"Approving the use of Cymbalta ... for chronic pain may increase the patient exposure and physician prescribing to an area that is already not uncommon," wrote Gill.
If approved, Cymbalta would be the first non-NSAID, nonopioid analgesic broadly indicated for the treatment of chronic pain.
Lilly previously filed an application for a chronic pain indication for Cymbalta in May 2008, but withdrew it the following November after the FDA disapproved of efficacy results. Results of an ongoing osteoarthritis trial were not available at that time.
Because it is a "nontraditional" analgesic where the mechanism of action is not well-defined, the agency may need greater evidence to support a chronic pain indication than it would for opioids and NSAIDS, wrote Rappaport.
The advisory committee will examine five new clinical trials from Eli Lilly: three testing various doses of Cymbalta versus placebo in 1,041 chronic low-back pain patients, and two comparing Cymbalta with placebo in 487 osteoarthritis patients.
All five trials were multicenter, randomized, double-blind trials with a treatment duration of at least 12 weeks. The primary efficacy endpoint for all the trials was the change from baseline to week 13 in pain intensity, which was measured by the 11-point Brief Pain Inventory and patient diaries.
In four of the five trials, Cymbalta -- given at between 60 mg and 120 mg -- demonstrated greater pain reduction compared with placebo.
However, FDA reviewers criticized the trial design because it assumed that patients dropped out of the trials at random, which was likely not the case.
"In analgesic trials, early discontinuations should be considered treatment failures; therefore, an improvement in a subject's pain score prior to dropping out due to an adverse event should not be credited in the analysis," the FDA reviewers wrote.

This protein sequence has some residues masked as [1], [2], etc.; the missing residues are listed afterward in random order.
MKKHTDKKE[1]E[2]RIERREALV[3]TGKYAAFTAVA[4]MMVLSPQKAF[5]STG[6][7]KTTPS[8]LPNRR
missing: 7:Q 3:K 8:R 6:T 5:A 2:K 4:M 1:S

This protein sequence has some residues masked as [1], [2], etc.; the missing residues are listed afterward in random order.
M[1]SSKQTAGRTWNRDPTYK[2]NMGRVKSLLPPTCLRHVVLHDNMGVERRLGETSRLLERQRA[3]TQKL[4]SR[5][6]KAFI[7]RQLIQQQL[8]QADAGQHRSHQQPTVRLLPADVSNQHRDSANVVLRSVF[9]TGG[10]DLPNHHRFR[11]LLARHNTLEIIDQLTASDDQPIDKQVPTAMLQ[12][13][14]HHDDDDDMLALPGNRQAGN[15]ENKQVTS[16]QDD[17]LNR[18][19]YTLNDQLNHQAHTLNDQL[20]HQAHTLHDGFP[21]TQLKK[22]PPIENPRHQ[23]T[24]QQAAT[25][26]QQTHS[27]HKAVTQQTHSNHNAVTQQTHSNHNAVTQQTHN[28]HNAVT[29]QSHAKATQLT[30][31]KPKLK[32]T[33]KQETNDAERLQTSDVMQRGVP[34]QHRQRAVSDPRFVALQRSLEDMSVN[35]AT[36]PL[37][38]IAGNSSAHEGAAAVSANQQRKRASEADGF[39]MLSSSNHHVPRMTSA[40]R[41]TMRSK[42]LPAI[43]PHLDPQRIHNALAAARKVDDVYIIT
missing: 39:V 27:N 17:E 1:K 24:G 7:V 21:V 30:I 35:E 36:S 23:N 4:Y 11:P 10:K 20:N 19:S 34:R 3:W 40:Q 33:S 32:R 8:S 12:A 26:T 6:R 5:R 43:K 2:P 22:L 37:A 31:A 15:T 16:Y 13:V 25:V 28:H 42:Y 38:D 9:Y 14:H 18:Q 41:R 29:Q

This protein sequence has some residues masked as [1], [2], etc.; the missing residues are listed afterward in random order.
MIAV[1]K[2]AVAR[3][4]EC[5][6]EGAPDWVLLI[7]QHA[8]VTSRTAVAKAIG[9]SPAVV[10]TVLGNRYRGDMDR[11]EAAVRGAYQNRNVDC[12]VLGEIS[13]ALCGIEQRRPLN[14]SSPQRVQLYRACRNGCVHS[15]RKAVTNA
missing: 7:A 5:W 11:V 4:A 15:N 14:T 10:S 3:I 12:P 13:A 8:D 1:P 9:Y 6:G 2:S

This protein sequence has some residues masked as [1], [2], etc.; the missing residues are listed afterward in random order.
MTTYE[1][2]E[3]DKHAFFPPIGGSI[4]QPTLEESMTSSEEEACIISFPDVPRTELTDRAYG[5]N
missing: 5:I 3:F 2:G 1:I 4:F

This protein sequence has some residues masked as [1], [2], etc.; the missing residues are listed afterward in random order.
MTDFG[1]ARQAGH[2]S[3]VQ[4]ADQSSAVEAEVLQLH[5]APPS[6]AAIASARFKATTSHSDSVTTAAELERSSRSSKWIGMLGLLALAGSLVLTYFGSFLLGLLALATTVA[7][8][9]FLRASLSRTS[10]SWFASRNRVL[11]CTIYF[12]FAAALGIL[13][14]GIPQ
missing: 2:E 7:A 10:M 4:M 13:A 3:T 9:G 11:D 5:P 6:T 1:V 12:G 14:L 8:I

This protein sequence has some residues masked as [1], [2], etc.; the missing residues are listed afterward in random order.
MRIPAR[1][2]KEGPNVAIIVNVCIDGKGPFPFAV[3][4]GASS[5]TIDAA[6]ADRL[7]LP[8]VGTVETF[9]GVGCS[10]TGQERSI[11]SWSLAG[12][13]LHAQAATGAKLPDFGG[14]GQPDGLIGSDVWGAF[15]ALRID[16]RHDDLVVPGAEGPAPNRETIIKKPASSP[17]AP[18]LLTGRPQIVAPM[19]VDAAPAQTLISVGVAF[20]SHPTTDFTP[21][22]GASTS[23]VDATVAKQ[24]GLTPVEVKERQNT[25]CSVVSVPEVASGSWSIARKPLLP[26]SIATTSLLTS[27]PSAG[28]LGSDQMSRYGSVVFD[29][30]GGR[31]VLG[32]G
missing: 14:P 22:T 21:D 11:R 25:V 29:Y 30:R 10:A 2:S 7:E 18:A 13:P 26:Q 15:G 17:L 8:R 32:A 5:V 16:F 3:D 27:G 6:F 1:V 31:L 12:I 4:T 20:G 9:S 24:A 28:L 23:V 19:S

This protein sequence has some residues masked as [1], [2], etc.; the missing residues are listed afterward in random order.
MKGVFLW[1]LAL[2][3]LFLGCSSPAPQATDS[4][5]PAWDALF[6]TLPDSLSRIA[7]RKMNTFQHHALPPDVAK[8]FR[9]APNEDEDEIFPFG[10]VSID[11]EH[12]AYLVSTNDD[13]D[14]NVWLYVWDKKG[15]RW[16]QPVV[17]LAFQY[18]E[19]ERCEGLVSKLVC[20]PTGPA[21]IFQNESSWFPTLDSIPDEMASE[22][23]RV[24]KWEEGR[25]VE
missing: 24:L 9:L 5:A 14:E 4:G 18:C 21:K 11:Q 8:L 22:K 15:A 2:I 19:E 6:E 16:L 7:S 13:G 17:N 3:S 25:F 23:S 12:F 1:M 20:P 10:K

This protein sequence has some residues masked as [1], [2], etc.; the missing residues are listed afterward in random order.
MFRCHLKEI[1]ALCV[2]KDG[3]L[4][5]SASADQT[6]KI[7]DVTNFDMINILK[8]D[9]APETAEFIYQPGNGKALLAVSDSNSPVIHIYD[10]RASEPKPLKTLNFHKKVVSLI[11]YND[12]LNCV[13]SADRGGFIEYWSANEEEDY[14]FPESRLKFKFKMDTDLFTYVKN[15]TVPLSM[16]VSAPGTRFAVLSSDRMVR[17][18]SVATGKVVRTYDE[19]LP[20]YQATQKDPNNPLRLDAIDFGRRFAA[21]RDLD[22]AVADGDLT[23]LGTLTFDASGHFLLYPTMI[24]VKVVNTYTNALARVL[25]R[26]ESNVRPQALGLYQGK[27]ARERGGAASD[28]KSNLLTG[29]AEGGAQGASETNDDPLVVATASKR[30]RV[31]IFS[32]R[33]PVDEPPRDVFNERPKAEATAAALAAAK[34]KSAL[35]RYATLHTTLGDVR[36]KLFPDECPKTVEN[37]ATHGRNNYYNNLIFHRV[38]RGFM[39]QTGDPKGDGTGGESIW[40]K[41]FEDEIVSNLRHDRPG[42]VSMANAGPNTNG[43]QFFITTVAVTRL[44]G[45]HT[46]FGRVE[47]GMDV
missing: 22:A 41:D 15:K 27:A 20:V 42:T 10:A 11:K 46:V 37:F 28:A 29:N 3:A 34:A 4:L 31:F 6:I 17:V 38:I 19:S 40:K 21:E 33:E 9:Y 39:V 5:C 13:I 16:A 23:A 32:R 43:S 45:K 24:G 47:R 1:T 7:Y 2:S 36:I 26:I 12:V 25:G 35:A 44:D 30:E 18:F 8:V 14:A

Patients in the Cymbalta trials were more likely to discontinue treatment because of adverse events, including nausea, sleep disturbances, dizziness, dry mouth, somnolence, constipation, and fatigue. Most of the events were dose-dependent.
Cymbalta use also appears to be associated with an increased risk of Stevens-Johnson syndrome, a skin disease that usually results from a drug reaction, as well as another form of the disease called toxic epidermal necrolysis. The FDA reviewers recommended that, if it is given the chronic pain indications, it should carry warning labels about the increased skin disease risks.
The FDA also has concerns about its risk of serious liver toxicity, already included in the drug's labeling.
No deaths were reported during the trials.
The safety findings aren't new or unexpected and are very similar to Cymbalta's current safety label, the FDA reviewers said.
The drug also carries a boxed warning for suicidality in children, adolescents, and young adults taking antidepressants for major depressive disorder and other psychiatric disorders.
"[Cymbalta] is not universally tolerated nor free of safety risks," wrote Eli Lilly staff in the company's briefing documents posted on the FDA's website. However, the safety profile is "well-characterized" and not any different for chronic pain patients than it is for other patients who are already using the drug.
"Additionally, [it] is a centrally acting analgesic with a mechanism of action different from that of NSAIDs and opioids," Eli Lilly reviewers wrote. "As such, it constitutes a promising new modality for treatment of chronic pain."
The FDA is not required to follow the advice of its advisory committees, although it often does.